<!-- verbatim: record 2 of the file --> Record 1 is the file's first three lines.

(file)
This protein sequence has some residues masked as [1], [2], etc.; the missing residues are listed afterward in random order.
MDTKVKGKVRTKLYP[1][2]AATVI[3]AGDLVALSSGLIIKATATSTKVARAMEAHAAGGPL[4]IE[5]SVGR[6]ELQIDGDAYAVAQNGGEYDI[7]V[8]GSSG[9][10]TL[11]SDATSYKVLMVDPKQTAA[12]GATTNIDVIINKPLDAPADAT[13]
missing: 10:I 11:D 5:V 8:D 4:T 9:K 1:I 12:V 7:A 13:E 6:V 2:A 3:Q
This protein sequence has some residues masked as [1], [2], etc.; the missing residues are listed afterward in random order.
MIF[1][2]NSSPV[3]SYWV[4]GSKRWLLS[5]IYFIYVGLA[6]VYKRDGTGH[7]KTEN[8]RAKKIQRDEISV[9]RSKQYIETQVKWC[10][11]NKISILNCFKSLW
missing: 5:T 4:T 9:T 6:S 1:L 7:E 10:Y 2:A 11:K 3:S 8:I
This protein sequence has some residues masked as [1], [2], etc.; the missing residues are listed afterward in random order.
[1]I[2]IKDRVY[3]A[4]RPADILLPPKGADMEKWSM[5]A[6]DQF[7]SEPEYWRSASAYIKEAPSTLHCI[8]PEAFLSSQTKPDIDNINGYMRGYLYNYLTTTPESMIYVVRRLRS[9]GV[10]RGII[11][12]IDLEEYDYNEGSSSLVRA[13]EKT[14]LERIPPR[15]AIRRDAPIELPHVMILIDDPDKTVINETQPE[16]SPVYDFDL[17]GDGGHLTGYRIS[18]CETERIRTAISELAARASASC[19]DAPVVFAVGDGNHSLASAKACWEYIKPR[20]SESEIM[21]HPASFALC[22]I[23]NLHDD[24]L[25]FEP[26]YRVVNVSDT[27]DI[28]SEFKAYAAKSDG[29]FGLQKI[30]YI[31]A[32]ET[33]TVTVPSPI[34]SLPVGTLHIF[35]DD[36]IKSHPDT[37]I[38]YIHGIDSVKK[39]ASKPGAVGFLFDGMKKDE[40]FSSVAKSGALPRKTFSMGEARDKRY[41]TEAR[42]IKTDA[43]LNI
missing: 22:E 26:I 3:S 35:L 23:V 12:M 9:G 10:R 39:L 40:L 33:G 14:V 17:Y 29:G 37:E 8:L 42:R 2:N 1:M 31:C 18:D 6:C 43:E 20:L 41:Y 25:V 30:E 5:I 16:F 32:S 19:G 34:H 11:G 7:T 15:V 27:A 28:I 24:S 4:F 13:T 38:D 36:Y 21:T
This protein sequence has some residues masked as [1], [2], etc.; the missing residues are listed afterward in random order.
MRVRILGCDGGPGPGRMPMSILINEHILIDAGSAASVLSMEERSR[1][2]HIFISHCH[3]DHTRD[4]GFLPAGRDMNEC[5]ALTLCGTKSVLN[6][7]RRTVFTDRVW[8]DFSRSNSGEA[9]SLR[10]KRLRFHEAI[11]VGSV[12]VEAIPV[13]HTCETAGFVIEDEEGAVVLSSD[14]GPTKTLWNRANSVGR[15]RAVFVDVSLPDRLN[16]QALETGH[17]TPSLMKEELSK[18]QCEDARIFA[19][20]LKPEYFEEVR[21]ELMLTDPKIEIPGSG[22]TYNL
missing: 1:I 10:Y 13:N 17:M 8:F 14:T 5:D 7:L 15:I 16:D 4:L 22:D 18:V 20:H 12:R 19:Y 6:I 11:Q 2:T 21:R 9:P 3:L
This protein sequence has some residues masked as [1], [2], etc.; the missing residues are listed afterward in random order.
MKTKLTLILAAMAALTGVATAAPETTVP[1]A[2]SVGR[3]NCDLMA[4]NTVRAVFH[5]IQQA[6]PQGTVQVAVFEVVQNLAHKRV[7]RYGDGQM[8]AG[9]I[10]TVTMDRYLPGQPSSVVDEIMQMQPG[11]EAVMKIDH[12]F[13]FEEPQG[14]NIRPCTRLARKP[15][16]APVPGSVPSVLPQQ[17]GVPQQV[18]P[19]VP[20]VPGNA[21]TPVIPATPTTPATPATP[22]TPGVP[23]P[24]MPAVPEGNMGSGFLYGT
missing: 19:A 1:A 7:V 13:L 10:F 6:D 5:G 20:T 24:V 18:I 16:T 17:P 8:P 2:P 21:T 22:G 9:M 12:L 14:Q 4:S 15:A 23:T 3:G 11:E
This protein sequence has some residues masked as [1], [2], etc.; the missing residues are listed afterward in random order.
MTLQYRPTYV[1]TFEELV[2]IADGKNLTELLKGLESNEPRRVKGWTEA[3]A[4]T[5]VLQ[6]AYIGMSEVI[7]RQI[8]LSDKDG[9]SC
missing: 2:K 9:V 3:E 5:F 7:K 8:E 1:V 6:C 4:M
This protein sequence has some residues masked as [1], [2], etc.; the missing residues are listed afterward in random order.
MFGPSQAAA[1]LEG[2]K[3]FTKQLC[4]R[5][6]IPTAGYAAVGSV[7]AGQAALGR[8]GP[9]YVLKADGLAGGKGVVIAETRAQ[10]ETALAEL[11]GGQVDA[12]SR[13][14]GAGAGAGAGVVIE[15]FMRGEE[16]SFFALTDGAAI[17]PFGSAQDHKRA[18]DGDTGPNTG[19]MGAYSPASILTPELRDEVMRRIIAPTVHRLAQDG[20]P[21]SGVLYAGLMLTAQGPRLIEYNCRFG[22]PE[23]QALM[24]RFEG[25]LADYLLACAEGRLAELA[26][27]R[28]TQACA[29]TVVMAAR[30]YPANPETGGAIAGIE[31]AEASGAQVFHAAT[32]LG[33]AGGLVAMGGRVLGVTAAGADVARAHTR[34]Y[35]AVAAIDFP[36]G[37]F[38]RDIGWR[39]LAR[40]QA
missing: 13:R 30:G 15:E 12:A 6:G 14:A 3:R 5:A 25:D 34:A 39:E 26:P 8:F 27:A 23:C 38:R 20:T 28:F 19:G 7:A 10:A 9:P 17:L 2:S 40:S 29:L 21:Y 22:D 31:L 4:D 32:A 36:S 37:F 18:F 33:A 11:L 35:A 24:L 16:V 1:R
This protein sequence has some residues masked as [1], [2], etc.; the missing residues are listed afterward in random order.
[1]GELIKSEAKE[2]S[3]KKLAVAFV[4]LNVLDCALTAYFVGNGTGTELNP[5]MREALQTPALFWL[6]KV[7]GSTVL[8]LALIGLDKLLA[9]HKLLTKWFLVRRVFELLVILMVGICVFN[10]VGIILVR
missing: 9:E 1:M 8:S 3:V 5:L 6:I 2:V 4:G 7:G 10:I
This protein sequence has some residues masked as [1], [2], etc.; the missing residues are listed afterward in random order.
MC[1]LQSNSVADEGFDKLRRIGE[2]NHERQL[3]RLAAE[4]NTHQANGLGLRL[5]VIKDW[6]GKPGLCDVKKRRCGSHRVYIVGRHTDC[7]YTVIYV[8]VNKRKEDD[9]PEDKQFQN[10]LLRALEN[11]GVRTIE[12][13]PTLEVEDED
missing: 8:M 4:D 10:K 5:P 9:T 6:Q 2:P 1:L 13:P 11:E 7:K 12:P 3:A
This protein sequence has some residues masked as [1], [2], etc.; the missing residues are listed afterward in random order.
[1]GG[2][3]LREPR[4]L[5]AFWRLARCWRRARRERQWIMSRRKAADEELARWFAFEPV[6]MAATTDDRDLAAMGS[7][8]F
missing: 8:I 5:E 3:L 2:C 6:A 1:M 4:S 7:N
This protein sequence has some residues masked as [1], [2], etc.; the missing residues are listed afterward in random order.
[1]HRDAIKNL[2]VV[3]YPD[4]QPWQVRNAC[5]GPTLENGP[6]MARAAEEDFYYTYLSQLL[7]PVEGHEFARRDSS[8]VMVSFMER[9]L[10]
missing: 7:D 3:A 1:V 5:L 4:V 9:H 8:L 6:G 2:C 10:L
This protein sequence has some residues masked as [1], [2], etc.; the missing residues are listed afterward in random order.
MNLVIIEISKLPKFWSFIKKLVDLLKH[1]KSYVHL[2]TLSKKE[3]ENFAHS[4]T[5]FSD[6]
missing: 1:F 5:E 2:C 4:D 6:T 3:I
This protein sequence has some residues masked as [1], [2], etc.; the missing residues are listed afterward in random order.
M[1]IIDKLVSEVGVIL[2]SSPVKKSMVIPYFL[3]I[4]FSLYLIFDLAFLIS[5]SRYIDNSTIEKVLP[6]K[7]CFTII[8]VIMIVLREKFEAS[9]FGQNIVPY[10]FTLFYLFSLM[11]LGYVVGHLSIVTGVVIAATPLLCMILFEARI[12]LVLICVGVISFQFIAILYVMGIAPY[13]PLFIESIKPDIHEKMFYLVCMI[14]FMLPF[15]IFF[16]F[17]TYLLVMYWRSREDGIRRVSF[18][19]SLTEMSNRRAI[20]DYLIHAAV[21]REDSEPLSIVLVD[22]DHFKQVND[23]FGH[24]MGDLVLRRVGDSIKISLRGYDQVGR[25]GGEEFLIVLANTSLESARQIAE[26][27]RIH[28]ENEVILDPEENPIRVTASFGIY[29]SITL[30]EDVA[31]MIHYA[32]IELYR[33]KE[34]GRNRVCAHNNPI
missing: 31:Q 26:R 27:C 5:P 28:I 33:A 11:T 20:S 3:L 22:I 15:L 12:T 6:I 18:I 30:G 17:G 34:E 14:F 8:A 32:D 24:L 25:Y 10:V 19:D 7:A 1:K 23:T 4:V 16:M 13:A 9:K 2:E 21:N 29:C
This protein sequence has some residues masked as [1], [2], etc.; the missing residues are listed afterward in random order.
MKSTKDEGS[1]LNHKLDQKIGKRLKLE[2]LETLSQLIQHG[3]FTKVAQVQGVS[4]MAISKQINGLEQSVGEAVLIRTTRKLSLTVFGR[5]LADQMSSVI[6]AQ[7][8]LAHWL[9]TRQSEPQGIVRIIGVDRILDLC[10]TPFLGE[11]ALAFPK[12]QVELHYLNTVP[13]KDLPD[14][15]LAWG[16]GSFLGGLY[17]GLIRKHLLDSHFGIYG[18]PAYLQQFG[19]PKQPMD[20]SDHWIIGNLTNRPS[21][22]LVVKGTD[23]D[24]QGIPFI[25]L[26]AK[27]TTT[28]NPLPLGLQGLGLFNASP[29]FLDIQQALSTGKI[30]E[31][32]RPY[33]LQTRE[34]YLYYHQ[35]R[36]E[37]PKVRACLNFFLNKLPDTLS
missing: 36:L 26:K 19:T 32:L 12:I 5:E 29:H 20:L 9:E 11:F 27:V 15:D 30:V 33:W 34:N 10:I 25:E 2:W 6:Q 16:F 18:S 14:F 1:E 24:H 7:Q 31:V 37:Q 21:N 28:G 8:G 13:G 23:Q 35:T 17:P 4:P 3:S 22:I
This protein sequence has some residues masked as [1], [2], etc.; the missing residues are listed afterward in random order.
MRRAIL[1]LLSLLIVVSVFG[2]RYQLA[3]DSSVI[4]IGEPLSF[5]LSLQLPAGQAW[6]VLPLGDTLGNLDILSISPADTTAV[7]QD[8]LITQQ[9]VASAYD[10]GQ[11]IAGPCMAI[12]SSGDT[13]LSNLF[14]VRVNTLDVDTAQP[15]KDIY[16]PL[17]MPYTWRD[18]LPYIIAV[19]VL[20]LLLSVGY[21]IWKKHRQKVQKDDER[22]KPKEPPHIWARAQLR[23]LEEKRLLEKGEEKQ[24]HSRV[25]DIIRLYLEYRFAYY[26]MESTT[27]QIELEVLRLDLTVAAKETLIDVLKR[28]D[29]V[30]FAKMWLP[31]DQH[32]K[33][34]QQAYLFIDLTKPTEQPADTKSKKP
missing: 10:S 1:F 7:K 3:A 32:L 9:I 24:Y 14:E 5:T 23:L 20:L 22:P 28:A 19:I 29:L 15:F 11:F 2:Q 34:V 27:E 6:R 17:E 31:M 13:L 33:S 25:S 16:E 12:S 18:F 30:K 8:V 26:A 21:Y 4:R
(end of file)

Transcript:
This protein sequence has some residues masked as [1], [2], etc.; the missing residues are listed afterward in random order.
MIF[1][2]NSSPV[3]SYWV[4]GSKRWLLS[5]IYFIYVGLA[6]VYKRDGTGH[7]KTEN[8]RAKKIQRDEISV[9]RSKQYIETQVKWC[10][11]NKISILNCFKSLW
missing: 5:T 4:T 9:T 6:S 1:L 7:E 10:Y 2:A 11:K 3:S 8:I